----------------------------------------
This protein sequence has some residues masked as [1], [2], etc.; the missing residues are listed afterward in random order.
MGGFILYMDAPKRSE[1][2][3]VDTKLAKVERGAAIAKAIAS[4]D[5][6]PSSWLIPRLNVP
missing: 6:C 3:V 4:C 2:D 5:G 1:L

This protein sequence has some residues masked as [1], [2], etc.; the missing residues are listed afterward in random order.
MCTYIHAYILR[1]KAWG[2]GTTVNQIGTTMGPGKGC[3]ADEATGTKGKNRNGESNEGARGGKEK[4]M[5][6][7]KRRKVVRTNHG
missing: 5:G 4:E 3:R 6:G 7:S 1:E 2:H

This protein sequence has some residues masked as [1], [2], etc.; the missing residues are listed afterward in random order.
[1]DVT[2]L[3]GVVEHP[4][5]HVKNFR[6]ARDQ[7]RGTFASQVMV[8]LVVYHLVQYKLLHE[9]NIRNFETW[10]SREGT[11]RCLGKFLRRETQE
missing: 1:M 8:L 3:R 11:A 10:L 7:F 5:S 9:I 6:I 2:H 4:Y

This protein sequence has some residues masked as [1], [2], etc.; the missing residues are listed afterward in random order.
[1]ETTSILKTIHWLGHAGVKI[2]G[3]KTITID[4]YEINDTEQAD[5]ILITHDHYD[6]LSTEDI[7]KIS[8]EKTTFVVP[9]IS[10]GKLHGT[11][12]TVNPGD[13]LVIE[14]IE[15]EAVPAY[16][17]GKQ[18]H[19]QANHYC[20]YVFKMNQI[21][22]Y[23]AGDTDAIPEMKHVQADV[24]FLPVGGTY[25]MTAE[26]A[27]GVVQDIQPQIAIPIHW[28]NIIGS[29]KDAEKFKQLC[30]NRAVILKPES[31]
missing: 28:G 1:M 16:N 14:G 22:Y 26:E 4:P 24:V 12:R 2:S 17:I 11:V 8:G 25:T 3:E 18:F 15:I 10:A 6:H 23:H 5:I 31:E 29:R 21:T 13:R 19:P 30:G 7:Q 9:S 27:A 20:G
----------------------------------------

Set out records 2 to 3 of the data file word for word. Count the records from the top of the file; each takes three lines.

This protein sequence has some residues masked as [1], [2], etc.; the missing residues are listed afterward in random order.
MCTYIHAYILR[1]KAWG[2]GTTVNQIGTTMGPGKGC[3]ADEATGTKGKNRNGESNEGARGGKEK[4]M[5][6][7]KRRKVVRTNHG
missing: 5:G 4:E 3:R 6:G 7:S 1:E 2:H

This protein sequence has some residues masked as [1], [2], etc.; the missing residues are listed afterward in random order.
[1]DVT[2]L[3]GVVEHP[4][5]HVKNFR[6]ARDQ[7]RGTFASQVMV[8]LVVYHLVQYKLLHE[9]NIRNFETW[10]SREGT[11]RCLGKFLRRETQE
missing: 1:M 8:L 3:R 11:A 10:L 7:F 5:S 9:I 6:I 2:H 4:Y